MADRID (Reuters) - Spain is not planning to sell more of its controlling stake in bailed-out lender Bankia in the short term, Deputy Economy Minister Fernando Jimenez Latorre said on Thursday.
Online newspaper El Confidencial said earlier on Thursday that Spain’s bank restructuring fund FROB was set to sell another 11 percent stake as early as Friday. The FROB said the report was “completely untrue.”
“There is not going to be any placement in the short term,” Jimenez told a news conference.
The Spanish government sold a 7.5 percent chunk of Bankia in February, kicking off the privatization process and turning the bank into a symbol of the country’s economic recovery.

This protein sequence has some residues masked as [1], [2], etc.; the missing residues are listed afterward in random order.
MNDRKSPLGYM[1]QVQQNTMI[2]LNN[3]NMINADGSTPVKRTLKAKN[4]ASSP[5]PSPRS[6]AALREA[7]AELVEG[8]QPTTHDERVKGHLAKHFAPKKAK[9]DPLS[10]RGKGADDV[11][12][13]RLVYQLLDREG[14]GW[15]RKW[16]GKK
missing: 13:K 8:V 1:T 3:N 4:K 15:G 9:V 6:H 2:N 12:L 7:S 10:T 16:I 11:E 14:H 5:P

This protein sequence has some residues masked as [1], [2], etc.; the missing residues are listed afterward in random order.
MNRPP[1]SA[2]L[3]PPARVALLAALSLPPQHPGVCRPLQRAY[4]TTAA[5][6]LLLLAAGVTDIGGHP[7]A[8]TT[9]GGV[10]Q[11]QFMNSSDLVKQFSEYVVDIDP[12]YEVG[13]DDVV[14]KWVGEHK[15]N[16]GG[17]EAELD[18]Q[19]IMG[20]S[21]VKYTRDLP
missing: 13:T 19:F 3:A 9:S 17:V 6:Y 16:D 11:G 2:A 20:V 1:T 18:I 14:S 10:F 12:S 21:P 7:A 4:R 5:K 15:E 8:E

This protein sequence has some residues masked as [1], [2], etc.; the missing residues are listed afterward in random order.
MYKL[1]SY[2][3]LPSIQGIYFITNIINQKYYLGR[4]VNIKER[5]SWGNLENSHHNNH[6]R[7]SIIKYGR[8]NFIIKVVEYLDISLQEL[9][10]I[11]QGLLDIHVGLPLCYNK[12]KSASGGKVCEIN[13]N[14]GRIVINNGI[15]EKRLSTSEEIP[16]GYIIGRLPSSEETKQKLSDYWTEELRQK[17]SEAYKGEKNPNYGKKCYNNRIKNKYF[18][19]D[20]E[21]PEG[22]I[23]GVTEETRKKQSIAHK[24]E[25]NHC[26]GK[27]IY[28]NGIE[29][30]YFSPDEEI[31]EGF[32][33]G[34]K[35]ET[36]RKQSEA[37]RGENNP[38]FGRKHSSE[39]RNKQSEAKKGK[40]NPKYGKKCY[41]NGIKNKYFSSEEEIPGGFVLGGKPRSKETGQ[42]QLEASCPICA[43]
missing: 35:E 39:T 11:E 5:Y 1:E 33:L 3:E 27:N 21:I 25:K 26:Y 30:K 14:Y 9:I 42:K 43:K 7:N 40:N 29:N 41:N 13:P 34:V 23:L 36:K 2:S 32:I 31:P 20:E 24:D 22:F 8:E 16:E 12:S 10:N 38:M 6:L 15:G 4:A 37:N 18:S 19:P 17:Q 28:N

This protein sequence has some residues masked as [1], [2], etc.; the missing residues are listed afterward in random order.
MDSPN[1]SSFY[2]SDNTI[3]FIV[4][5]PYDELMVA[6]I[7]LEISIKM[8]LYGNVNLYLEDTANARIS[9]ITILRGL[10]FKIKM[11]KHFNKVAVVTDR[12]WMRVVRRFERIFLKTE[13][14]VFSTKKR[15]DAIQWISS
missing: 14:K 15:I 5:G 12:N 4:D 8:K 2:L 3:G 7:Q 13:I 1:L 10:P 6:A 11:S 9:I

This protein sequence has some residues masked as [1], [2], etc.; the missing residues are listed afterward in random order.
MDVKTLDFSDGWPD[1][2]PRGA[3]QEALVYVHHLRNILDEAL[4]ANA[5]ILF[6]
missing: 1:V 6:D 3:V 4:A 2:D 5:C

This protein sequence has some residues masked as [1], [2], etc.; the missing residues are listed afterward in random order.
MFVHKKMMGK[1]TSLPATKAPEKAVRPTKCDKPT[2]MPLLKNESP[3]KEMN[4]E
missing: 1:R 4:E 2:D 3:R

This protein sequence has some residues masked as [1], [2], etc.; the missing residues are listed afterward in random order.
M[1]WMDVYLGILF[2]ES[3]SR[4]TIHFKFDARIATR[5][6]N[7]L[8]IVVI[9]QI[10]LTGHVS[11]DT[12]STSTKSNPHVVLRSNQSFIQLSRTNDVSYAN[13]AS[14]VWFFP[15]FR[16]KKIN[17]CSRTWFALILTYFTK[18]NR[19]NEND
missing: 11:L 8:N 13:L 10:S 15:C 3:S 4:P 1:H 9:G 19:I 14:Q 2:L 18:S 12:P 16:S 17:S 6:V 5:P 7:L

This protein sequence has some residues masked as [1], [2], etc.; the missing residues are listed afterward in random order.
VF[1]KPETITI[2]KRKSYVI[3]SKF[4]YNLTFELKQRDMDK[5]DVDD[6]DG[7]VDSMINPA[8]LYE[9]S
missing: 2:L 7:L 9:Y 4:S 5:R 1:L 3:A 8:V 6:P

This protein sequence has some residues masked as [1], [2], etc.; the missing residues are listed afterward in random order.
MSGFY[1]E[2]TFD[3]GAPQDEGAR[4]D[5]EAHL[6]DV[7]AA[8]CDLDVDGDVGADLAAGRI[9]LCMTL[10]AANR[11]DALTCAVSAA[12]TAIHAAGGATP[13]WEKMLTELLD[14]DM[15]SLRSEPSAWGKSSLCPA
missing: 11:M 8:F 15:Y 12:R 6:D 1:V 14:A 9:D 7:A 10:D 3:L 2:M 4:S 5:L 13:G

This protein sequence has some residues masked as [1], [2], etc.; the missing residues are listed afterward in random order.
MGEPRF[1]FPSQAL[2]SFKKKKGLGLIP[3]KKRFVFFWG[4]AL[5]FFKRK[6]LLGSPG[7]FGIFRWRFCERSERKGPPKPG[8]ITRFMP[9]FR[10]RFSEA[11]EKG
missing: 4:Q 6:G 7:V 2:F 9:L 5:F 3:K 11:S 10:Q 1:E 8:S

The FROB, which manages the government’s bank holdings, can start selling shares in Bankia again after Friday, when a restrictive period following its first placement expires.
Shares in the lender, which is currently 61 percent-owned by the state, were down 1.9 percent at 1200 GMT on Thursday, at 1.47 euros per share.
Bankia, crippled by Spain’s property market slump, embarked on drastic turnaround involving thousands of job cuts and office closures since its bail-out.
It returned to profit last year, after losing 19 billion euros ($25.8 billion) in 2012, when its problems pushed Spain to ask Europe for funds to rescue weak banks.
Spain turned a small profit with the first share placement, completed at 1.51 euros per share, above the 1.35 euros per share at which it had injected funds into Bankia.
Reporting by Sarah White and Robert Hetz; Editing by Julien Toyer and Erica Billingham